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Immunity in the Brain

Researchers document the diverse roles of immune cells in neuronal health and disease.

Oct 31, 2016
Amanda B. Keener

© 2016 TERESE WINSLOW LLC© 2016 TERESE WINSLOW LLC

 

 

 

 

 

 

 

 

Until recently, the central nervous system (CNS) was thought to be cordoned off from the peripheral immune system, reliant only on its resident immune cells called microglia. Peripheral immune-cell breaches anywhere in the CNS were considered signs of disease. But researchers now know that diverse immune cells—possibly by the millions—circulate in the cerebral spinal fluid (CSF) and live in the brain’s outer membranes even in healthy individuals.

© 2016 TERESE WINSLOW LLC

© 2016 TERESE WINSLOW LLC

 

IN SICKNESS AND IN HEALTH

The immune system is a critical part of a functioning central nervous system (CNS), even in the absence of injury. But most immune cells are largely relegated to the cerebral spinal fluid (CSF), the brain’s meninges, and the epithelium of the choroid plexus. When the CNS experiences a major insult, however, immune cells join microglia in the parenchyma.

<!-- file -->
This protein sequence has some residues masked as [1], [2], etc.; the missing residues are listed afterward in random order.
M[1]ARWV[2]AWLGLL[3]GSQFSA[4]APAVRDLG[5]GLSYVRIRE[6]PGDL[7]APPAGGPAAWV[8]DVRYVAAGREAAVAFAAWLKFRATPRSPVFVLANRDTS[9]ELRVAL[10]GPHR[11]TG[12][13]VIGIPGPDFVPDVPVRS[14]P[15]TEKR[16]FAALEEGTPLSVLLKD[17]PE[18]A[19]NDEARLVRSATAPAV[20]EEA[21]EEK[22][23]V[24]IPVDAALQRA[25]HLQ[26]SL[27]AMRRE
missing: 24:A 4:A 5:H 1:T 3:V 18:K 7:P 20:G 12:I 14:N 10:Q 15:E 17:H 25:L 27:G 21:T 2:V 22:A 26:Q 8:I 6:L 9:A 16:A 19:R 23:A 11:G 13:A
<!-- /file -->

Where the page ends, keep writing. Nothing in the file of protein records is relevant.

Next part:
© 2016 TERESE WINSLOW LLC © 2016 TERESE WINSLOW LLC
CD4+ T cells in the meningeal lining produce IL-4 cytokine, which prevents nearby macrophages from making proinflammatory molecules. If left unchecked, such proinflammatory signaling blocks a protein that astrocytes in the parenchyma need to support learning and memory. Neutrophils and macrophages migrate to the edge of the meninges, but don’t enter the parenchyma. Macrophages clear dead cell debris. Neutrophils are also helpful for resolving injury, though it’s not yet clear how. Microglia fill in spaces left by damaged or dead astrocytes to seal a leaky blood-brain barrier.

 

© 2016 TERESE WINSLOW LLC © 2016 TERESE WINSLOW LLC
Immunosuppressive signals from far off regulatory T cells (Tregs) reduce IFNγ signaling. This blocks normal trafficking of monocyte and CD4+ T cells from the blood and stroma to the cerebral-spinal fluid (CSF). Memory T cells ramp up production of IFNγ, which facilitates the migration of CD4+ helper T?cells and monocytes from the blood and stroma into the CSF-filled ventricle, where they can access the site of injury.

 

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